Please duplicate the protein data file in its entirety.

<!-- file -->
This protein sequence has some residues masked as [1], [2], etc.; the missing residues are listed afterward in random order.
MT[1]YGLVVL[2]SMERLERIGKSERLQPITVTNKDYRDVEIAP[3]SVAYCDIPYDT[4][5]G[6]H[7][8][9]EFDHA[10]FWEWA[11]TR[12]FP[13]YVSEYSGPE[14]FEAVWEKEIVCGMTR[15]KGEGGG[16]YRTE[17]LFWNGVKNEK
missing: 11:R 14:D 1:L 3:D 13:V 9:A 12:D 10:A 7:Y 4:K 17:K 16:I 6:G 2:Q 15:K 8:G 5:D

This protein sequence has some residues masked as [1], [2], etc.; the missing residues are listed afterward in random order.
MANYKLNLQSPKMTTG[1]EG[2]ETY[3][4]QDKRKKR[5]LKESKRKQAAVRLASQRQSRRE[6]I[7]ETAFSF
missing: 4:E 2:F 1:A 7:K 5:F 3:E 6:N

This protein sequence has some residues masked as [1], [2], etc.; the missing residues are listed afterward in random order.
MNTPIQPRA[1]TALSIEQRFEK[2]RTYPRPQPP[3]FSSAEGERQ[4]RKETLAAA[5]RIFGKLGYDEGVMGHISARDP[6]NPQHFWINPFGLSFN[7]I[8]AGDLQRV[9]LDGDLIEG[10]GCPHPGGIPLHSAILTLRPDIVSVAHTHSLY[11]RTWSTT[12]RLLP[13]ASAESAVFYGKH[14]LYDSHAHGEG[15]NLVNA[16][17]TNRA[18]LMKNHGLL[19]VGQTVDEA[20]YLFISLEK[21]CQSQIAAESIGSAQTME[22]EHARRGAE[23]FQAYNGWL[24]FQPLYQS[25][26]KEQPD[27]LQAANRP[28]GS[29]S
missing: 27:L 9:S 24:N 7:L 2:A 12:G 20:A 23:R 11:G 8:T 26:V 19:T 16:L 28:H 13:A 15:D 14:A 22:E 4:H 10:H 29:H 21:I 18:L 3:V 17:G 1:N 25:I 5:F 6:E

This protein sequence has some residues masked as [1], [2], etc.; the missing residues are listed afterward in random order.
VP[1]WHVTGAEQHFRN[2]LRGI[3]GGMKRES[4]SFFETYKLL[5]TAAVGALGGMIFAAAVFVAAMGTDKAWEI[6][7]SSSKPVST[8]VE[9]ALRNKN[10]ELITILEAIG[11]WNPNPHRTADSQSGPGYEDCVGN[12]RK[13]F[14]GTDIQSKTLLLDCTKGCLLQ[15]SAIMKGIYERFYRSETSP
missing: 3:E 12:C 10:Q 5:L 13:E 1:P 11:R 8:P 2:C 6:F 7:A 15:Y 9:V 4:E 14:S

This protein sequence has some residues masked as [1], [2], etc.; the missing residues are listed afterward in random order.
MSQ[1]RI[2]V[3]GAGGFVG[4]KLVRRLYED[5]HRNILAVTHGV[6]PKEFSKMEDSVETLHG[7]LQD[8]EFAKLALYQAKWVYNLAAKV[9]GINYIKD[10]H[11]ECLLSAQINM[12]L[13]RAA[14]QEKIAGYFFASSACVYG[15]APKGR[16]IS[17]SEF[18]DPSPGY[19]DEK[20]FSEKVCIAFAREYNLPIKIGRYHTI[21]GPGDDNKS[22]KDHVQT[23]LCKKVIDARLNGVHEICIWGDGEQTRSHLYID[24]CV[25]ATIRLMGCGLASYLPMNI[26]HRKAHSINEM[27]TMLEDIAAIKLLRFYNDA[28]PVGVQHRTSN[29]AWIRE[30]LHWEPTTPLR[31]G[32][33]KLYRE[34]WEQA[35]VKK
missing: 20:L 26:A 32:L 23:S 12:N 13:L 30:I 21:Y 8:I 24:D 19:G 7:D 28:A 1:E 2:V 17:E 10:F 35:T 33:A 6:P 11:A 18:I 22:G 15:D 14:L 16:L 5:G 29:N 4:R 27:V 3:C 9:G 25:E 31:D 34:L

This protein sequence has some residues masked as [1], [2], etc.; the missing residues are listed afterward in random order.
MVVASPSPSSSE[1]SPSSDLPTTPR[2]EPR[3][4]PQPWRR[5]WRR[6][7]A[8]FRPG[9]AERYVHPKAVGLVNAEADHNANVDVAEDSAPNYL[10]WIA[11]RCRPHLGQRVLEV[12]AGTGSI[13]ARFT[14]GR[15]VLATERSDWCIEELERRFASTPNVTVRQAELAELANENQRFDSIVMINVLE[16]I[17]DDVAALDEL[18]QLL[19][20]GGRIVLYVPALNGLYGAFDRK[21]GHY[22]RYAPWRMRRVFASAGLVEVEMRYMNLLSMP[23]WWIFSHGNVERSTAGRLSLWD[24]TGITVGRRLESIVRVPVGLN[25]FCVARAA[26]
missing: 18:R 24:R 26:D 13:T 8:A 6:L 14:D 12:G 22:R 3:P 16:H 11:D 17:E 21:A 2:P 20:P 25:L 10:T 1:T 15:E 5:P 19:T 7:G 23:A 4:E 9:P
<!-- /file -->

This protein sequence has some residues masked as [1], [2], etc.; the missing residues are listed afterward in random order.
MT[1]YGLVVL[2]SMERLERIGKSERLQPITVTNKDYRDVEIAP[3]SVAYCDIPYDT[4][5]G[6]H[7][8][9]EFDHA[10]FWEWA[11]TR[12]FP[13]YVSEYSGPE[14]FEAVWEKEIVCGMTR[15]KGEGGG[16]YRTE[17]LFWNGVKNEK
missing: 11:R 14:D 1:L 3:D 13:V 9:A 12:D 10:A 7:Y 4:K 17:K 16:I 6:G 2:Q 15:K 8:G 5:D

This protein sequence has some residues masked as [1], [2], etc.; the missing residues are listed afterward in random order.
MANYKLNLQSPKMTTG[1]EG[2]ETY[3][4]QDKRKKR[5]LKESKRKQAAVRLASQRQSRRE[6]I[7]ETAFSF
missing: 4:E 2:F 1:A 7:K 5:F 3:E 6:N

This protein sequence has some residues masked as [1], [2], etc.; the missing residues are listed afterward in random order.
MNTPIQPRA[1]TALSIEQRFEK[2]RTYPRPQPP[3]FSSAEGERQ[4]RKETLAAA[5]RIFGKLGYDEGVMGHISARDP[6]NPQHFWINPFGLSFN[7]I[8]AGDLQRV[9]LDGDLIEG[10]GCPHPGGIPLHSAILTLRPDIVSVAHTHSLY[11]RTWSTT[12]RLLP[13]ASAESAVFYGKH[14]LYDSHAHGEG[15]NLVNA[16][17]TNRA[18]LMKNHGLL[19]VGQTVDEA[20]YLFISLEK[21]CQSQIAAESIGSAQTME[22]EHARRGAE[23]FQAYNGWL[24]FQPLYQS[25][26]KEQPD[27]LQAANRP[28]GS[29]S
missing: 27:L 9:S 24:N 7:L 2:A 12:G 20:A 23:R 11:G 8:T 26:V 19:T 16:L 28:H 13:A 15:D 14:A 22:E 4:H 10:H 29:H 21:I 18:L 3:V 17:G 1:N 25:I 5:F 6:E

This protein sequence has some residues masked as [1], [2], etc.; the missing residues are listed afterward in random order.
VP[1]WHVTGAEQHFRN[2]LRGI[3]GGMKRES[4]SFFETYKLL[5]TAAVGALGGMIFAAAVFVAAMGTDKAWEI[6][7]SSSKPVST[8]VE[9]ALRNKN[10]ELITILEAIG[11]WNPNPHRTADSQSGPGYEDCVGN[12]RK[13]F[14]GTDIQSKTLLLDCTKGCLLQ[15]SAIMKGIYERFYRSETSP
missing: 3:E 12:C 10:Q 5:L 13:E 1:P 11:R 8:P 2:C 6:F 7:A 15:Y 9:V 4:E 14:S

This protein sequence has some residues masked as [1], [2], etc.; the missing residues are listed afterward in random order.
MSQ[1]RI[2]V[3]GAGGFVG[4]KLVRRLYED[5]HRNILAVTHGV[6]PKEFSKMEDSVETLHG[7]LQD[8]EFAKLALYQAKWVYNLAAKV[9]GINYIKD[10]H[11]ECLLSAQINM[12]L[13]RAA[14]QEKIAGYFFASSACVYG[15]APKGR[16]IS[17]SEF[18]DPSPGY[19]DEK[20]FSEKVCIAFAREYNLPIKIGRYHTI[21]GPGDDNKS[22]KDHVQT[23]LCKKVIDARLNGVHEICIWGDGEQTRSHLYID[24]CV[25]ATIRLMGCGLASYLPMNI[26]HRKAHSINEM[27]TMLEDIAAIKLLRFYNDA[28]PVGVQHRTSN[29]AWIRE[30]LHWEPTTPLR[31]G[32][33]KLYRE[34]WEQA[35]VKK
missing: 20:L 26:A 32:L 23:S 12:N 13:L 30:I 21:Y 8:I 24:D 19:G 7:D 28:A 1:E 2:V 17:E 10:F 35:T 33:A 6:P 11:A 18:I 22:G 15:D 14:L 16:L 5:G 29:N 4:R 27:V 3:C 9:G 25:E 31:D 34:L

This protein sequence has some residues masked as [1], [2], etc.; the missing residues are listed afterward in random order.
MVVASPSPSSSE[1]SPSSDLPTTPR[2]EPR[3][4]PQPWRR[5]WRR[6][7]A[8]FRPG[9]AERYVHPKAVGLVNAEADHNANVDVAEDSAPNYL[10]WIA[11]RCRPHLGQRVLEV[12]AGTGSI[13]ARFT[14]GR[15]VLATERSDWCIEELERRFASTPNVTVRQAELAELANENQRFDSIVMINVLE[16]I[17]DDVAALDEL[18]QLL[19][20]GGRIVLYVPALNGLYGAFDRK[21]GHY[22]RYAPWRMRRVFASAGLVEVEMRYMNLLSMP[23]WWIFSHGNVERSTAGRLSLWD[24]TGITVGRRLESIVRVPVGLN[25]FCVARAA[26]
missing: 18:R 24:R 26:D 13:T 8:A 6:L 14:D 12:G 22:R 3:P 16:H 11:D 17:E 21:A 2:P 20:P 25:L 10:T 1:T 15:E 5:P 19:T 7:G 23:A 4:E 9:P